Few islands have an allure like the untamed beauty of Sumatra. An island of unparalleled beauty, it teems with life and power. Volcanic eruptions, earthquakes, and tsunamis are typical here. Steaming volcanoes bubble over with steam and hot lava, creating dense clouds in the island region. Orangutans, tigers, rhinos, and elephants walk through tangled forests. Down by the sea, you’ll find picturesque beaches so serene, you’ll forget anything else on the island existed.
Here, the people are as diverse as the land. A flavorful mix of culture, you’ll find devout Muslims in Aceh, Batak Christians near Danau Toba, and matrilineal Minangkabau in Padang. All share a fear, love, and awe of their wild island home.
Why Visit the Largest Islands in the World?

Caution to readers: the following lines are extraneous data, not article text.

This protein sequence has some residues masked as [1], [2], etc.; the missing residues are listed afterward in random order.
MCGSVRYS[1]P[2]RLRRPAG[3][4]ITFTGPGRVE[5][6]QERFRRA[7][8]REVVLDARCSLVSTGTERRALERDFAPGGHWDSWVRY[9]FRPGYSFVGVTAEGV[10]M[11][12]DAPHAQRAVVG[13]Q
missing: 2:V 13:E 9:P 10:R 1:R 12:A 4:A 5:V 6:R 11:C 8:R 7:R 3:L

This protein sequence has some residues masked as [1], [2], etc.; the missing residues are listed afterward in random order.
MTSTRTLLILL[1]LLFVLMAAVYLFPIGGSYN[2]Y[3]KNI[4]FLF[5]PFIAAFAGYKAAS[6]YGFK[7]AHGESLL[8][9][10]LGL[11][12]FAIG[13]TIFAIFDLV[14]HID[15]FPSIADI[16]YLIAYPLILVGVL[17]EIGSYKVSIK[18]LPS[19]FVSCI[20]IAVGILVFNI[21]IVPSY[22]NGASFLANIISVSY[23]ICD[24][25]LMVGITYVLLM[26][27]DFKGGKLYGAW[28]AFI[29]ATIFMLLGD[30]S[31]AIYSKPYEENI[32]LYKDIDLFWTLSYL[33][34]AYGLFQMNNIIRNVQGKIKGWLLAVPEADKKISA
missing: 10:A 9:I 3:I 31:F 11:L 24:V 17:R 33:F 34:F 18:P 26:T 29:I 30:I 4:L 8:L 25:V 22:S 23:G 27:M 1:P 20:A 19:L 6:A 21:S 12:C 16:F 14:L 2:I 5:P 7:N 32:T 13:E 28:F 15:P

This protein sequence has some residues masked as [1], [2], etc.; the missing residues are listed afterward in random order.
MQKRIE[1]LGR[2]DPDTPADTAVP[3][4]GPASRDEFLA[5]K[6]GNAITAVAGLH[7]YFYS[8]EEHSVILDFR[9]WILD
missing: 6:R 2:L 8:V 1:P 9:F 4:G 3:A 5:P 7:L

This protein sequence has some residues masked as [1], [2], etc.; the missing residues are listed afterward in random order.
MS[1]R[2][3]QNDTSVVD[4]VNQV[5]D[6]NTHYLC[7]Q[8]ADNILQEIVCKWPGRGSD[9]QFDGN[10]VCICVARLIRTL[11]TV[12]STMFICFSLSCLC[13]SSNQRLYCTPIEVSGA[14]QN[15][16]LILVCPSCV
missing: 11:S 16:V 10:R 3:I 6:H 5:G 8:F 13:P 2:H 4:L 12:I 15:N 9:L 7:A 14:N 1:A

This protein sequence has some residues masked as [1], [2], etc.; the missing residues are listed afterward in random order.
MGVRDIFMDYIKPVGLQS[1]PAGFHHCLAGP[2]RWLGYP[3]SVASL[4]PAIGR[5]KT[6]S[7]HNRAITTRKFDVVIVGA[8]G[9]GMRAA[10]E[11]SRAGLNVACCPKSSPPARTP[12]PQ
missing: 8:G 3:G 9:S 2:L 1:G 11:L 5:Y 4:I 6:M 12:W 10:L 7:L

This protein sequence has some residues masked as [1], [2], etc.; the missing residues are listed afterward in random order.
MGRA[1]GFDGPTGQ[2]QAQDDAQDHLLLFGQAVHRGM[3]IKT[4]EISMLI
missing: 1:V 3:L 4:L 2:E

You’ll need a good amount to explore any of these lands. But the largest islands in the world present an incredible opportunity to experience some of the most rich cultures and biodiversity. From Greenland’s glaciers, to Baffin Island’s mountains, to Sumatra’s stunning and dangerous beauty, the people, land, and sights are unparalleled. If you consider yourself an avid traveler, grab a pen and paper and add these islands to your must-see list.
What are some of the favorite places you’ve visited? Are there any off-the-grid islands you fell in love with on your travels. Wherever you’ve been, we want to know! Write us a message in the comment section below.